When I finally found it for sale on Ebay, I pounced on it. It’s some sort of a polyester crepe fabric with a Pucci style paisley pattern and a Peter Pan collar. The kind of dress you’d expect to see on later episodes of Mad Men.
On this day in music history: May 8, 1984 - “Legend”, the twelfth album by Bob Marley & The Wailers is released. Produced by Bob Marley & The Wailers, Chris Blackwell and Alex Sadkin, it is recorded at Dynamic Sound Studios, Harry J Studios, Randy’s Studios, Tuff Gong Studios in Kingston, Jamaica, Lyceum Theatre and Island Studios in London, from Early 1972 - Mid 1983. The fourteen track album is the first greatest hits compilation of Bob Marley & The Wailers catalog and covers material released from 1972 to 1983. It goes on to become the biggest selling reggae album in history, selling over twenty five million copies worldwide. To promote the album, the track “Buffalo Soldier”, a track from Marley’s final recording sessions in 1980 (first issued on the posthumous compilation “Confrontation” in 1983), is issued as a single to promote the album with an accompanying music video. The original cassette configuration includes two bonus tracks not included on the original vinyl LP pressing. In 2002, Universal Music Group issues a two CD Deluxe Edition with the second disc including extended versions and remixes of the tracks featured on the original album. “Legend” hits number one on the UK album chart, peaking at number twenty six on the Billboard Top 200, and is certified 14x Platinum by the RIAA, earning a Diamond Certification.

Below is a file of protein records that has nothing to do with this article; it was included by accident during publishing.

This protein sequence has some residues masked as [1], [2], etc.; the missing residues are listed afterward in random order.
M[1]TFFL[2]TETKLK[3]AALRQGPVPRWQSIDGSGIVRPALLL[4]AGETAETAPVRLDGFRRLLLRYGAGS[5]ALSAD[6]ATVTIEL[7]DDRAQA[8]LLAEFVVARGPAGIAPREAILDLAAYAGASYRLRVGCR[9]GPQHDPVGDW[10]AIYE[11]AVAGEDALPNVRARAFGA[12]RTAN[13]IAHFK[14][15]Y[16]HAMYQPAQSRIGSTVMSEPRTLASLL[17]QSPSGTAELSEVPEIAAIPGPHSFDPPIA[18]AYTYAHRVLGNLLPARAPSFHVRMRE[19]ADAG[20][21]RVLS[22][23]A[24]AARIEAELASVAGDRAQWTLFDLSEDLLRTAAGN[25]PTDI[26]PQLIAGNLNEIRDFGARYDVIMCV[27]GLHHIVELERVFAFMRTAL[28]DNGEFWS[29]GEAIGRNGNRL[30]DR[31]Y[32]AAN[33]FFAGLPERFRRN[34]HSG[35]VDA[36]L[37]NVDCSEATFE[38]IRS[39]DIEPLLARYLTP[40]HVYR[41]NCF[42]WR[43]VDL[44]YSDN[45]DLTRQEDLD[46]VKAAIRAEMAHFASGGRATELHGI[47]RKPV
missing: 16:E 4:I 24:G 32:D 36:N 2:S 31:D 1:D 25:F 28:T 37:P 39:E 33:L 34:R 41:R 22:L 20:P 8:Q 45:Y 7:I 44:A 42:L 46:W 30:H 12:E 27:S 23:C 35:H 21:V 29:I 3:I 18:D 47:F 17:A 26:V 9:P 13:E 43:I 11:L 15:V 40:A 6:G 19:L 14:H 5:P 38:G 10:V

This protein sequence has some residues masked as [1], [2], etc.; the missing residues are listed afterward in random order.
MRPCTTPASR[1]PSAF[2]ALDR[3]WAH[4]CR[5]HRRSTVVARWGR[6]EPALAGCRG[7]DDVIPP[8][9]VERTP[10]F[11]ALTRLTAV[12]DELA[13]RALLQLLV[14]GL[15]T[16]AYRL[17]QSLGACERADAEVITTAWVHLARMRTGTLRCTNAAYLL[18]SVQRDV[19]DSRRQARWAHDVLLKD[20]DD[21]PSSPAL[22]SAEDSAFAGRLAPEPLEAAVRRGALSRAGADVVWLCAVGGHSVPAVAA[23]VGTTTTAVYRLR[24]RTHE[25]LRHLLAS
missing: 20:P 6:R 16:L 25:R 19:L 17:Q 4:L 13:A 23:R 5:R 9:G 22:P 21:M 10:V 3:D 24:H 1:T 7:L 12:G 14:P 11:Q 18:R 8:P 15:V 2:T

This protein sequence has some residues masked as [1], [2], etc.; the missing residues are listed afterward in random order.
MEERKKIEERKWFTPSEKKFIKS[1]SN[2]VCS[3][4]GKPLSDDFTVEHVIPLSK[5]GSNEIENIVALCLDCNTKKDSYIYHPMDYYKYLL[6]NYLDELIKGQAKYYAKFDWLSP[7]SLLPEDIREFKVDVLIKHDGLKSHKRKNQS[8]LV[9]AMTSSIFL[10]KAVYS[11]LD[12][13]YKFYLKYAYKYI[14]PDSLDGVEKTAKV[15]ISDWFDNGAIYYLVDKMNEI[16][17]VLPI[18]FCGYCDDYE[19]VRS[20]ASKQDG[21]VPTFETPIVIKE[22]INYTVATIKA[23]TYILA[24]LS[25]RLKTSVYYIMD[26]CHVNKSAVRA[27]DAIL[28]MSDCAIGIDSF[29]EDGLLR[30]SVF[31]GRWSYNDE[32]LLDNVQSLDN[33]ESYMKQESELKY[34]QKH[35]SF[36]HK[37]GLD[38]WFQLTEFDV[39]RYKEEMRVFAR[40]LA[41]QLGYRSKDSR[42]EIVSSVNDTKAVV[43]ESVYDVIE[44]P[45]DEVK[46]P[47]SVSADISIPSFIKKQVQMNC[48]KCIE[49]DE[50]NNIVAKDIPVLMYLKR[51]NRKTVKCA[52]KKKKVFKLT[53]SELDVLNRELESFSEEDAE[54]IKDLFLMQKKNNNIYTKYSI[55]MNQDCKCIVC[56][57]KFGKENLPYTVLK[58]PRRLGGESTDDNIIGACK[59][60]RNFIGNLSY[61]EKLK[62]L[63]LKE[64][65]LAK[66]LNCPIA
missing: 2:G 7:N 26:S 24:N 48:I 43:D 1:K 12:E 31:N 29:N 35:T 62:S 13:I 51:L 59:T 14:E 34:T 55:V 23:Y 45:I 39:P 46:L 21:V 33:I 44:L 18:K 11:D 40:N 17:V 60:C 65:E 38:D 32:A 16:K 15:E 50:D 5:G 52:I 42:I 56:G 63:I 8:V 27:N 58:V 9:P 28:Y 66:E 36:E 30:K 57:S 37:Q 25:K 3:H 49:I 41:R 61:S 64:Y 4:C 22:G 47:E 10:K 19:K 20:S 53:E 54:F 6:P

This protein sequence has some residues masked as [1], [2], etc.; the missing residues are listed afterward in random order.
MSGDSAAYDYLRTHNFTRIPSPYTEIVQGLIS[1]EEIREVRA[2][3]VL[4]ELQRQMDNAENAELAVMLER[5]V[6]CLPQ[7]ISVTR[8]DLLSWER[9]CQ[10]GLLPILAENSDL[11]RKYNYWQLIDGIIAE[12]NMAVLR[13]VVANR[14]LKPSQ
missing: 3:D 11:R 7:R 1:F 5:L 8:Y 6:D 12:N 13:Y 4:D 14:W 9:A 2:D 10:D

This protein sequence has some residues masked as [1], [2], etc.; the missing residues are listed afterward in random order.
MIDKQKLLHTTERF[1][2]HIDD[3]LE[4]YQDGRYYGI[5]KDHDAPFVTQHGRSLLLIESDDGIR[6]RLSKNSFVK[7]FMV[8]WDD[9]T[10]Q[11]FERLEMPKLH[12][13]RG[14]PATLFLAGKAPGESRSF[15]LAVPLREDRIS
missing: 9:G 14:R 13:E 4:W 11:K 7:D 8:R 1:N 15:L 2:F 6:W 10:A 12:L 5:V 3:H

Judy Hopps was ten years old when she first watched Perceptus, and she lost any taste for horror films in short order.
Watching had been a dare on a sleepover, mild enough on the surface compared to some of the outlandish havoc a burrow full of adolescent rabbits got up to. And Judy devoured mysteries, and ghost stories. How bad could a scary movie be?
Her siblings and friends squeaked and hid under their sleeping bags at the worst parts, when the invisible monster stalked its way through a laboratory full of hapless scientists. They’d flinched away as it picked the staff off one by one until it was just the jaguar heroine, facing off in the specimen freezer against the huge set of disembodied, bloodstained claws.
Not Judy. She watched the whole thing, with her knees to her chest on the ratty couch in the dorm, and cheered under her breath when Felicia had emerged unscathed.
She’d felt so superior afterward, while the rest of them ate their cookies and brushed their ears and traded frightened recollections. She’d watched the whole thing, she told them again and again.
And when they had all finally settled down to sleep, Judy had stared at the jagged, claw-like shadows of the tree branches waving through the window, so scared she could barely move to turn on the nearest lamp.